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Sport Performance And Food
An athlete's diet should be similar to that which is recommended to the general population. Energy intake should divided into:
Athletes who exercise strenuously for more than 60 to 90 minutes daily may benefit from increasing the amount of energy they derive from carbohydrates to 65 to 70 per cent of energy intake. The World Health Organisation states that athletes can comfortably consume up to 35 per cent of energy from fat without compromising performance. Some sports nutritionists have recently suggested that extra fat in an athlete's diet may improve performance for endurance events - this is a new area of thought and is currently not widely recommended or practiced.
When you exercise, the glucose present in the blood is used as an energy source. The body converts the stored glycogen back into glucose in order to fuel the exercising muscle tissue and other body systems. Athletes can increase their stores of glycogen by regularly eating high carbohydrate foods. This is particularly important for athletes who exercise strenuously for more than 60 to 90 minutes daily.
If carbohydrate in the diet is restricted, a person's ability to exercise is compromised due to poor glycogen storage. This can result in a loss of protein tissue (and muscle), as well as urinary loss of essential ions, such as potassium.
Eating should be tailored to maximise the performance of the particular sport in which the individual is involved. The type and timing of food eaten are often specific for different sports and different individuals.
The pre-event meal should be easily digestible, high carbohydrate, low fat, low fibre and known not to cause gastrointestinal upset. Examples of suitable pre-competition snacks include fresh fruits and juices, muesli bars (without the chocolate coating), bread, toast, cereal with low fat or skim milk. Contrary to popular belief, consuming sugary foods or drinks just before a sporting event doesn't give your energy levels an immediate boost.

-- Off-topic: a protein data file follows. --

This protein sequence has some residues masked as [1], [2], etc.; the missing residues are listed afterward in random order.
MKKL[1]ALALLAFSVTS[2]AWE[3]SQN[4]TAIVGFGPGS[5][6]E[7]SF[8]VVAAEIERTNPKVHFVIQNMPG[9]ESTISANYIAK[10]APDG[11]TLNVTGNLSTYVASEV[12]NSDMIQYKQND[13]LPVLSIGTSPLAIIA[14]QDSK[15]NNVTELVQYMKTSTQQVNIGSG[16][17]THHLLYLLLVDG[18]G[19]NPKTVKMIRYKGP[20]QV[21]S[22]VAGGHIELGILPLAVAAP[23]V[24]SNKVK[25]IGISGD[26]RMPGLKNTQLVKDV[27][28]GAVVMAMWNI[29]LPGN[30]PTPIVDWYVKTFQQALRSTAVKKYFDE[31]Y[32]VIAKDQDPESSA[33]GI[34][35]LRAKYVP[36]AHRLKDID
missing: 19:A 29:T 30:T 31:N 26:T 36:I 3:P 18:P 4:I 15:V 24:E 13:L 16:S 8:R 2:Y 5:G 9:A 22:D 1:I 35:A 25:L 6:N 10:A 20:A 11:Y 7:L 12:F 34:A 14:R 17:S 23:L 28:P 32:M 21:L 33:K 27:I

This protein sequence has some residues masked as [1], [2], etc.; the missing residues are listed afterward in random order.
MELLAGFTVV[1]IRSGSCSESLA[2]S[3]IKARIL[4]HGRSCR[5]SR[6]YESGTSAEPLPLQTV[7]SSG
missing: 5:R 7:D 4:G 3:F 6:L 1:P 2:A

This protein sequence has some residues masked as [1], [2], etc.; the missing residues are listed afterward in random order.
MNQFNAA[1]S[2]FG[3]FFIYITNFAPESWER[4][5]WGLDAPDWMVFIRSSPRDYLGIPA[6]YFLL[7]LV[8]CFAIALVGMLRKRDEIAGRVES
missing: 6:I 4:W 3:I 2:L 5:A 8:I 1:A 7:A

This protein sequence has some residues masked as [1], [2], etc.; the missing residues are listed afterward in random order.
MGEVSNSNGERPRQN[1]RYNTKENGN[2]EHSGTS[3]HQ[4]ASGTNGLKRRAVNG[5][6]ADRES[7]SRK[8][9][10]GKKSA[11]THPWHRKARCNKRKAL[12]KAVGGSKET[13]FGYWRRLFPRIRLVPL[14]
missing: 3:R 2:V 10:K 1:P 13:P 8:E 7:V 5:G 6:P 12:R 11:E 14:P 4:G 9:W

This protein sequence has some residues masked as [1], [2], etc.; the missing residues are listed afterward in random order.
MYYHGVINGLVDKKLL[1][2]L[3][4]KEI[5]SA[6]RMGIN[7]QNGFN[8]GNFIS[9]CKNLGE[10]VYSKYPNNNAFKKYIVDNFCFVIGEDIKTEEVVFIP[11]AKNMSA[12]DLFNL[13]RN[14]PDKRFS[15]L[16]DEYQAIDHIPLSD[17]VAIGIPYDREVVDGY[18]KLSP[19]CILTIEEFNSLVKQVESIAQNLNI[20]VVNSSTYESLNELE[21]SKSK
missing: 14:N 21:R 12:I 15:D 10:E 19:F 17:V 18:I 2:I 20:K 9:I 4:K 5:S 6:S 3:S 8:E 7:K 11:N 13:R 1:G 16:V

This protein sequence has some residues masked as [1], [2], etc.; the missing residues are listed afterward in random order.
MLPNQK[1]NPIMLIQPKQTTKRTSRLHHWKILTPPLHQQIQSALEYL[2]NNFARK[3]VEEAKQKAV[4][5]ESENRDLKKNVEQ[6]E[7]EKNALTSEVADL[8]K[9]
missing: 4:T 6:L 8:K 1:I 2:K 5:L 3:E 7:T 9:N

Eating during exercise
Eating after exercise
The amount of protein recommended for sporting people is only slightly higher than that recommended for the general public. For example:
Dietary surveys have found that most athletic groups comfortably reach and often exceed their protein requirements by consuming a high energy diet. Despite this, protein and amino acids (the building blocks of protein) are popular nutritional supplements.
Amino acids and supplements
Following exercise, you should drink 500ml of water for every 0.4 to 0.5kg of weight lost during exercise. Fluids are especially important in warm and humid conditions. Water is the preferred fluid in most situations. Sports drinks may be useful in ultra-endurance events (greater than 90 minutes) or when a quick recovery is necessary. If you prefer taking commercially prepared sports drinks, make sure that they are low in sodium - no more than about 30mmol (millimoles) per litre. Sodium can interfere with glucose getting into the cells and may exacerbate dehydration.
Pregnant women, children, adolescents and the elderly should pay particular attention to their fluid intake.
The use of salt tablets to combat muscle cramps is no longer advised, since it is lack of water - not lack of sodium - which affects the muscle tissue. Persistent muscle cramps might be due to zinc or magnesium deficiencies.
Things to remember
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